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Nurses are been trained to take up Doctors' roles in UK - News - Nurses Arena Forum

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Nurses are been trained to take up Doctors' roles in UK by Idowu Olabode : January 08, 2018, 05:27:50 PM
Nurses are being trained for roles that would usually be done by doctors as part of a pioneering pilot to tackle medical workforce shortages in more remote hospitals.

Currently being piloted in western Cumbria, the two-year Hospitalist Medicine course is training five experienced nurses so they can work at the same level as medical registrars, otherwise known as junior doctors.

On completing the course staff would be qualified to work as senior advanced clinical practitioners, and be part of the senior decision making team in acute hospital wards.

Senior decision makers in the NHS are those who can diagnose and set a care plan for patients, as well as discharge them when they're fit without referring to a more senior clinician.

However, the programme led by North Cumbria University Hospitals NHS Trust in conjunction with University of Central Lancashire (UCLan), is open to all advanced clinical practitioners.

As a result, physiotherapists, pharmacists and paramedics and a wide range of frontline NHS staff from a non-medical background will be able to take it.

Those taking part will form  a core part of the “composite workforce” programme at West Cumberland Hospital in Whitehaven, which has been developing non-medical staff from a variety of roles.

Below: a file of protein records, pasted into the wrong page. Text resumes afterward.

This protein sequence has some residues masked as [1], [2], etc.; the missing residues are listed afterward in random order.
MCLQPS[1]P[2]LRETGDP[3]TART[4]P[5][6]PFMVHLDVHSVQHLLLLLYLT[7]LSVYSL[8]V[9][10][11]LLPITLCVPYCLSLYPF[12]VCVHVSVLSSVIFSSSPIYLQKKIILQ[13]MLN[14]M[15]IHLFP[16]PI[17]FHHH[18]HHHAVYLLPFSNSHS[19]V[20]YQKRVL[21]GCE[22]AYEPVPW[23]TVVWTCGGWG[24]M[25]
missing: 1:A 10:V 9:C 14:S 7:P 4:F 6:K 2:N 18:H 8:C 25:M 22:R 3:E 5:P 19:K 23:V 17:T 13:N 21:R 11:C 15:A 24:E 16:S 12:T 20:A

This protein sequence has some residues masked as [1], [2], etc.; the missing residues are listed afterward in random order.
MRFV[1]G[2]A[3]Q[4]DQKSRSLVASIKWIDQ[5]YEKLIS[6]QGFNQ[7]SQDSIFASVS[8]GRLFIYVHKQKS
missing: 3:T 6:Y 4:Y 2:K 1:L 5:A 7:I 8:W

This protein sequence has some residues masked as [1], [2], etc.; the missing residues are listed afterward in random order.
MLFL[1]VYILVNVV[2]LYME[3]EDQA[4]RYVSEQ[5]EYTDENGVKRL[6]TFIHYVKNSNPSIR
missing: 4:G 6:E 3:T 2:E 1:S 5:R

The hospital trust says this is an alternative to the “traditional medical model which is hard to recruit to”, particularly in remote areas like West Cumbria.

“We believe this to be a definitive first in the UK,” said course leader Professor Gershan Davis, a professor of cardiology at UCLan and the trust.

Health Secretary Jeremy Hunt has pledged to make the NHS self-sufficient in doctors, expanding the number of training places at medical schools by 25 per cent.

The 1,500 new medical school places will be focused in universities that have too few doctors in their region, or which have a good track record producing in-demand specialities, like GPs and psychiatrists.

Mr Hunt also promised a historic" increase in nurse training places at the 2017 Conservative Party Conference in October, but figures published shortly afterwards showed numbers dropped for the first time in four years.

But a report last year from health policy think-tank the Nuffield Trust said the NHS will be increasingly reliant on other staff taking on medical roles because of shortages.

Staff would still have to pass any recruitment and selection process before getting an NHS job.

Professor Davis said: “It is a new example of how the collaboration between NCUHT and UCLan is helping to lead the way in innovative practice by looking at new models of health care delivery to maintain the health and well-being of our population.”

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